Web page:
The University of Manchester recently appointed its 1,000th volunteer school governor – the highest number of any university. As one local headteacher explains, even one volunteer can make a big difference.
For just after lunchtime on a Wednesday afternoon, St Peter’s Roman Catholic High School is remarkably quiet. On entering the school – one of hundreds across England at which University of Manchester volunteers make a difference to their leadership and direction – the reason for that silence becomes clear: GCSEs.
The exams exemplify some of the problems the school faces. “We struggle to get the children in for them. We have to send minibuses to collect them. We have to fight so many different battles,” explains headteacher Stephen Gabriel, who has led St Peter’s since 2016.
Despite these challenges, Ofsted reports that the school’s leadership has created an environment “where pupils achieve as best they can and with strong outcomes, regardless of their ability or their background.”
More and more of our students have been successful in actually going to university.
This leadership includes Peter Crowe, a head of technical services at the University, who’s one of 1,000 staff and alumni volunteers using their expertise to help schools through the University’s School Governor Initiative.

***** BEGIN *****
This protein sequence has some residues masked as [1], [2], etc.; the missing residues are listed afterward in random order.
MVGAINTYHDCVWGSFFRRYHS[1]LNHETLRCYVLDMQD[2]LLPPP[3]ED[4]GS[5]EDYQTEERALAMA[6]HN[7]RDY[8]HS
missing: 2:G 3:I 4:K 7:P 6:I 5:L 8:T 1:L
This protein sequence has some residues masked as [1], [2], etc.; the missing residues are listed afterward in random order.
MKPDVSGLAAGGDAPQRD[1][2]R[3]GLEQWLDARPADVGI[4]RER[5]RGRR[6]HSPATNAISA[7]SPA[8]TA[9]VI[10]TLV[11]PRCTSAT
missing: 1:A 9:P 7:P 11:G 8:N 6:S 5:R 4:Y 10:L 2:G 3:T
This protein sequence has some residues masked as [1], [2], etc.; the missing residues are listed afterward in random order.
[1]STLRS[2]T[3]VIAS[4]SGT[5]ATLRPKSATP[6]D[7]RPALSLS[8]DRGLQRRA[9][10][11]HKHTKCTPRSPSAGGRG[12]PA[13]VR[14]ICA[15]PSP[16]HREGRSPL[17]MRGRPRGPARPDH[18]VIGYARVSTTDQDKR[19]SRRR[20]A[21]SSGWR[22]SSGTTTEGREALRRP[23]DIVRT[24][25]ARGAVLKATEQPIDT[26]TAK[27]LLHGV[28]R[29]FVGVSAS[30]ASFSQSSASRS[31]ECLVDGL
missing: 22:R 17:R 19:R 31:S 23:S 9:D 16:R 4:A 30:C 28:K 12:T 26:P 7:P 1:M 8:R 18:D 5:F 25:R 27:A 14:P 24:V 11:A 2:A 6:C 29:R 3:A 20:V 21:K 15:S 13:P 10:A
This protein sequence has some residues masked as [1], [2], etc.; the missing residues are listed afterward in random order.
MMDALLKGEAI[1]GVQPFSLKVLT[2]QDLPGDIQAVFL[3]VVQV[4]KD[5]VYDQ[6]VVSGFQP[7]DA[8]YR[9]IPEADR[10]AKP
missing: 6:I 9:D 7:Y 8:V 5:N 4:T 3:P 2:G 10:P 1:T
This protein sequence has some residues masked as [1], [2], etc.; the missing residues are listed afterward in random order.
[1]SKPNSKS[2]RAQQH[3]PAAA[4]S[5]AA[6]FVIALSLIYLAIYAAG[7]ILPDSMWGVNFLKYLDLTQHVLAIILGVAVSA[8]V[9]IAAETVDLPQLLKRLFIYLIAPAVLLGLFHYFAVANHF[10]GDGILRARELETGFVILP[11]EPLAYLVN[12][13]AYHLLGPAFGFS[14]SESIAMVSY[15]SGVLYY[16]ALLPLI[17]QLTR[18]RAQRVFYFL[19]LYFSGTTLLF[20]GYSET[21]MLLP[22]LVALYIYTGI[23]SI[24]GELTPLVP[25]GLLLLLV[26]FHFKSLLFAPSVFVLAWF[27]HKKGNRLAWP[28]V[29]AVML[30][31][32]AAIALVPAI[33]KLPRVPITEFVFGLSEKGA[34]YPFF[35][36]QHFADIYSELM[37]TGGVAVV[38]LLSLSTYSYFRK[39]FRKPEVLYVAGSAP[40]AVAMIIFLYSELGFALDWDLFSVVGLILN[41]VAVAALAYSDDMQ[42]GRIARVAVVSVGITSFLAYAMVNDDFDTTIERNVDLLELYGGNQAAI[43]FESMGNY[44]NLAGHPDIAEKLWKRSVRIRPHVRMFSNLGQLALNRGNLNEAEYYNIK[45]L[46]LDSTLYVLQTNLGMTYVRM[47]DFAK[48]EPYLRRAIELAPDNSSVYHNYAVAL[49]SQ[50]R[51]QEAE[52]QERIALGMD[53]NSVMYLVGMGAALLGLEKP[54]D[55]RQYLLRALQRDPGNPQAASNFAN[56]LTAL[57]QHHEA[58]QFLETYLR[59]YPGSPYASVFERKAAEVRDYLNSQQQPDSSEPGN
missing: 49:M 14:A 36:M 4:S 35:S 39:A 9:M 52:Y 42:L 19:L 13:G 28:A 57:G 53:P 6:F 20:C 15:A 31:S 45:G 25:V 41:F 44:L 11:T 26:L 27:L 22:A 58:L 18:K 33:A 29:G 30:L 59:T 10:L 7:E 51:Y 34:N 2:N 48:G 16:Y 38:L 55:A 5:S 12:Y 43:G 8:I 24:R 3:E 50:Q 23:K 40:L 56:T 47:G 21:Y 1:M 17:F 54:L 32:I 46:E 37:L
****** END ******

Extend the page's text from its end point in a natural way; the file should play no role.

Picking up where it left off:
“Our governing body recognises the challenges that the community and young people face, and they help us deliver on resolving some of those issues – not just academically, but also socially,” says Stephen.
“The governors had a meeting yesterday where we debated raising the price of a school meal. Currently its £2, but the cost is much greater. It would’ve been easy to increase it but that decision wasn’t taken as it might stop 10% of our pupils eating a proper meal that day.”
Leadership and governance need to be exceptional in order for a school to be rated as outstanding by Ofsted. Having governors with the appropriate skills and commitment is therefore crucial. As part of Manchester’s widening participation work to improve outcomes for young people in disadvantaged areas, the School Governor Initiative makes a significant contribution.
At a time when school governors are in short supply, the University’s 1,000 governors impact 450,000 learners in England, volunteering 1,200 days of their time. The University has also been supporting other universities to establish similar initiatives.
A force for good
Away from the headline figures, Manchester’s school governors are making a real difference to pupils, ready-made with social responsibility in mind.
“Peter embodies social responsibility”, says Stephen.
“Those University values are a force for good in our mission to further the life chances of our young people.”
Peter’s expertise has led to him chairing the school’s premises committee, resulting in major improvements in safety. He’s also helped raise pupils’ aspirations by promoting visits to the University campus – just a five-minute drive down Plymouth Grove, but light years away in terms of size and scale.
“Peter took me behind the scenes to see the medical students’ mock ward. It was inspirational. So one of the ideas we had is for all of our pupils to visit a university. For young people here, they’ll be inspired,” says Stephen.
“What’s happened over many years is that more and more of our students have been successful in actually going to university.”
Before leaving to invigilate that afternoon’s GCSE English literature exam, Stephen reflects on how the School Governor Initiative is creating leadership teams as strong as that at St Peter’s across the country.
“A thousand Peters in different schools? I think it’s just incredible.”